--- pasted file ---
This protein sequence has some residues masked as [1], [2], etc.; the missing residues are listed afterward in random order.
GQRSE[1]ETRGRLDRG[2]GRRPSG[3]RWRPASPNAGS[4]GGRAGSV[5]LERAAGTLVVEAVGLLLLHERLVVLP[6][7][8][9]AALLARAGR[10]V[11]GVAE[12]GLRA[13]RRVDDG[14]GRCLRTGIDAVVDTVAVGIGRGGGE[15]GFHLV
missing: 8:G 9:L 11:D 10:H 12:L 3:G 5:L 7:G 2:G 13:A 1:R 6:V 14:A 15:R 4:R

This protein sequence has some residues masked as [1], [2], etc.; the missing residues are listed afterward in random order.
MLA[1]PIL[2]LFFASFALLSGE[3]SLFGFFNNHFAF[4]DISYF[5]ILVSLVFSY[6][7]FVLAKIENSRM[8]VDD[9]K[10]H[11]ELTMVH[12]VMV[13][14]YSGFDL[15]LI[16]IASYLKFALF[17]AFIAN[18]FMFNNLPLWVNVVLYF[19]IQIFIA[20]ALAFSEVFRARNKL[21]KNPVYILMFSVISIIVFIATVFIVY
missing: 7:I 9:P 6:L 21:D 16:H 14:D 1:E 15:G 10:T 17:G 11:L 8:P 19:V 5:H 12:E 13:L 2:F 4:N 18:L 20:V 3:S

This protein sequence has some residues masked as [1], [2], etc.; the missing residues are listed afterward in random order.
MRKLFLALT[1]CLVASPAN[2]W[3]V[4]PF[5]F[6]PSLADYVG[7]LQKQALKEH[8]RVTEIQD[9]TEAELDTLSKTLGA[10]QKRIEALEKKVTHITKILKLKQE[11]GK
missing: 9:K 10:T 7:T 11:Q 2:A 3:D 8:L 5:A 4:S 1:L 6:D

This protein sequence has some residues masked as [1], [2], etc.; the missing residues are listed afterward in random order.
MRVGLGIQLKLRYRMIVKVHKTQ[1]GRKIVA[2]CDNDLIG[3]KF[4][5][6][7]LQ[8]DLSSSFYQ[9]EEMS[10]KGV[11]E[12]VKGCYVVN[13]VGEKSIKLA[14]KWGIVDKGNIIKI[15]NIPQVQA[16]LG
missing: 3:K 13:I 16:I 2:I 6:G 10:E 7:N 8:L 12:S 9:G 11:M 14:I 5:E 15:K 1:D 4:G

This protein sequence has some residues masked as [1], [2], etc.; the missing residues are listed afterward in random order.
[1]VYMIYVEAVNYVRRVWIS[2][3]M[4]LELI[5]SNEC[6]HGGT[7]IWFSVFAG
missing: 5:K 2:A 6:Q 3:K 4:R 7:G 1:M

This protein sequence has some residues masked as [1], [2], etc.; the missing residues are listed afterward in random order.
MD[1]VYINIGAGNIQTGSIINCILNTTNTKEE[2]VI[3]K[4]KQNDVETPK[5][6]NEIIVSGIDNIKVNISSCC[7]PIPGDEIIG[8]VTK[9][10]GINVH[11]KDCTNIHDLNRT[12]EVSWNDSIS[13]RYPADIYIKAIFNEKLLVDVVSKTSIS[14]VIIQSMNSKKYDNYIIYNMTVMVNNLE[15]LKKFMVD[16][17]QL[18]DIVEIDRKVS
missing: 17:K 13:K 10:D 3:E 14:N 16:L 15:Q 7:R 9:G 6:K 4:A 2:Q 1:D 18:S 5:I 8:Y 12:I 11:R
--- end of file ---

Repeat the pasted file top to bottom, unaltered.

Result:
This protein sequence has some residues masked as [1], [2], etc.; the missing residues are listed afterward in random order.
GQRSE[1]ETRGRLDRG[2]GRRPSG[3]RWRPASPNAGS[4]GGRAGSV[5]LERAAGTLVVEAVGLLLLHERLVVLP[6][7][8][9]AALLARAGR[10]V[11]GVAE[12]GLRA[13]RRVDDG[14]GRCLRTGIDAVVDTVAVGIGRGGGE[15]GFHLV
missing: 8:G 9:L 11:D 10:H 12:L 3:G 5:L 7:G 2:G 13:A 1:R 6:V 14:A 15:R 4:R

This protein sequence has some residues masked as [1], [2], etc.; the missing residues are listed afterward in random order.
MLA[1]PIL[2]LFFASFALLSGE[3]SLFGFFNNHFAF[4]DISYF[5]ILVSLVFSY[6][7]FVLAKIENSRM[8]VDD[9]K[10]H[11]ELTMVH[12]VMV[13][14]YSGFDL[15]LI[16]IASYLKFALF[17]AFIAN[18]FMFNNLPLWVNVVLYF[19]IQIFIA[20]ALAFSEVFRARNKL[21]KNPVYILMFSVISIIVFIATVFIVY
missing: 7:I 9:P 6:L 21:D 16:H 14:D 1:E 15:G 10:T 17:G 11:L 8:P 19:V 5:H 12:E 13:L 2:F 4:N 18:L 20:V 3:S

This protein sequence has some residues masked as [1], [2], etc.; the missing residues are listed afterward in random order.
MRKLFLALT[1]CLVASPAN[2]W[3]V[4]PF[5]F[6]PSLADYVG[7]LQKQALKEH[8]RVTEIQD[9]TEAELDTLSKTLGA[10]QKRIEALEKKVTHITKILKLKQE[11]GK
missing: 9:K 10:T 7:T 11:Q 2:A 3:D 8:L 5:A 4:S 1:L 6:D

This protein sequence has some residues masked as [1], [2], etc.; the missing residues are listed afterward in random order.
MRVGLGIQLKLRYRMIVKVHKTQ[1]GRKIVA[2]CDNDLIG[3]KF[4][5][6][7]LQ[8]DLSSSFYQ[9]EEMS[10]KGV[11]E[12]VKGCYVVN[13]VGEKSIKLA[14]KWGIVDKGNIIKI[15]NIPQVQA[16]LG
missing: 3:K 13:I 16:I 2:I 6:G 10:E 7:N 8:L 12:S 9:G 11:M 14:I 5:E 15:K 1:D 4:G

This protein sequence has some residues masked as [1], [2], etc.; the missing residues are listed afterward in random order.
[1]VYMIYVEAVNYVRRVWIS[2][3]M[4]LELI[5]SNEC[6]HGGT[7]IWFSVFAG
missing: 5:K 2:A 6:Q 3:K 4:R 7:G 1:M

This protein sequence has some residues masked as [1], [2], etc.; the missing residues are listed afterward in random order.
MD[1]VYINIGAGNIQTGSIINCILNTTNTKEE[2]VI[3]K[4]KQNDVETPK[5][6]NEIIVSGIDNIKVNISSCC[7]PIPGDEIIG[8]VTK[9][10]GINVH[11]KDCTNIHDLNRT[12]EVSWNDSIS[13]RYPADIYIKAIFNEKLLVDVVSKTSIS[14]VIIQSMNSKKYDNYIIYNMTVMVNNLE[15]LKKFMVD[16][17]QL[18]DIVEIDRKVS
missing: 17:K 13:K 10:D 3:E 14:N 16:L 15:Q 7:R 9:G 6:K 4:A 2:Q 1:D 18:S 5:I 8:Y 12:I 11:R